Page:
Several dozen people with placards welcomed Osoyoos Secondary School (OSS) students back to their school Tuesday morning and celebrated that the school was again open.
Among those welcoming the students were MP Richard Cannings, MLA Linda Larson, Mayor Sue McKortoff, Coun. Jim King and school trustee June Harrington, along with numerous others from the Osoyoos community.
Some honked horns and cheered.
“We’re just happy to be back,” said student Sarah Launier, who was one of many students who worked hard to save the school.
“I’m super duper excited,” she said. “I didn’t want to go to Oliver.”
From mid-January to the end of June, OSS was threatened with closure and the plan was to bus Osoyoos students to Southern Okanagan Secondary School in Oliver.
On June 30, the day OSS was scheduled to close, MLA Larson announced $490,000 in provincial funding to save the school and committed to funding the school on an ongoing basis.
“Community and government need to work together to make these things happen and we did,” said Larson. “Consequently the school is still here and hopefully for many years to come.”
Harrington, the only school board trustee to consistently support keeping OSS open, said she was excited to welcome the students back.
“I’m so happy for them and so glad they’re back at their school,” she said.
Brenda Dorosz, who led the fight to save OSS as chair of the Save Our Schools committee and Osoyoos Independent School society, was also involved in organizing Tuesday’s rally.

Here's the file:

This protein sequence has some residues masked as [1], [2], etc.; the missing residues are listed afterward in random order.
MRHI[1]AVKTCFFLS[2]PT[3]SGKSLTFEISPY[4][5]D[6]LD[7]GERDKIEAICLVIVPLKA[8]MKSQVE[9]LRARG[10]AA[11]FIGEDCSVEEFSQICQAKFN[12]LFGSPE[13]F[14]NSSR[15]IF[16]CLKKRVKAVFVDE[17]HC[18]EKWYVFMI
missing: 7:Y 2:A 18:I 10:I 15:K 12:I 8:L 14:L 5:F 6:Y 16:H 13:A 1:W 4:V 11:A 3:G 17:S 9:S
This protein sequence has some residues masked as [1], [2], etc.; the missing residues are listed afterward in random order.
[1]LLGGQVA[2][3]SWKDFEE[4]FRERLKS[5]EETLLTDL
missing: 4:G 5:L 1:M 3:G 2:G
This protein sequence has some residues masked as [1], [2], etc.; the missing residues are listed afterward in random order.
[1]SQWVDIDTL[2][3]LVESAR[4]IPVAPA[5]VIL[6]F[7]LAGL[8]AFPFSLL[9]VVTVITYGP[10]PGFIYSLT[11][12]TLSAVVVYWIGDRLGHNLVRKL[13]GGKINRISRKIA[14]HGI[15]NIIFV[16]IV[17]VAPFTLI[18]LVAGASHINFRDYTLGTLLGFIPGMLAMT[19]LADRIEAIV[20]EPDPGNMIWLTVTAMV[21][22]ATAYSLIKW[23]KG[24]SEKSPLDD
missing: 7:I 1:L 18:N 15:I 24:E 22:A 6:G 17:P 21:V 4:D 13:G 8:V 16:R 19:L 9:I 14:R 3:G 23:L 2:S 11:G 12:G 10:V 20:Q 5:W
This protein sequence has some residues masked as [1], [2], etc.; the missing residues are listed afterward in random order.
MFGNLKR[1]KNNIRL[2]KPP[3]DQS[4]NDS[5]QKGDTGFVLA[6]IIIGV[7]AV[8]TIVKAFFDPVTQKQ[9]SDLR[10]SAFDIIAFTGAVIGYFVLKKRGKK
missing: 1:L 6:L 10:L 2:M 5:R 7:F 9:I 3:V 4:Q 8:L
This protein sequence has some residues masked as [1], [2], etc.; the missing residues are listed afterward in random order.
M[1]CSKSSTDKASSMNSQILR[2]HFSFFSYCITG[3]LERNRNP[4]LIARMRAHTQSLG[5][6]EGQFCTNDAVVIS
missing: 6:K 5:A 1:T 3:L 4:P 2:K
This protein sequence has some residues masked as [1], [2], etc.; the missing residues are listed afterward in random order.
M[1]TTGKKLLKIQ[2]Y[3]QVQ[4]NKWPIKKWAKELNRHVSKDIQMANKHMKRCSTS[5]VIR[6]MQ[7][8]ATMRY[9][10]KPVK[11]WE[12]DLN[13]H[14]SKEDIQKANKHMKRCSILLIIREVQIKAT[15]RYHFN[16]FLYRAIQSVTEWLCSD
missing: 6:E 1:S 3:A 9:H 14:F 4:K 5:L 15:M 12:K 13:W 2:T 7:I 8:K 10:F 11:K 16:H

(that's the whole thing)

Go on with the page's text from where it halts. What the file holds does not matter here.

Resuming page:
“This is a fantastic day for our whole community,” she said. “We’ve waited for a long time to stand here and cheer our kids back to school.”
MP Cannings stressed the importance of schools like OSS to communities.
“I’m so glad people of Osoyoos rallied to keep the school open because without it, it’s very difficult to keep young families coming to this town,” he said. “That’s what keeps towns going is young families.”
Mayor McKortoff expressed a similar view.
“We’re just delighted,” she said. “We want people to continue to move here, put their kids in school here and realize that this is Canada’s warmest welcome.”
Jamie Elder, owner of the Unity Osoyoos clothing store, was also an organizer of the rally. He made giant plywood letters saying “OPEN” that were placed at the top of the hill approaching the school.
Elder said the idea of the rally was to celebrate the positive side because of much of the earlier community effort had been a negative – fighting the school closure.
“This day would feel so opposite if the school did indeed close,” he said. “We should celebrate the fact that isn’t happening.”
Student Kaden Zakall, in grade 8, was impressed by the welcome.
“It felt nice because it shows that the community cares so much about the school,” he said.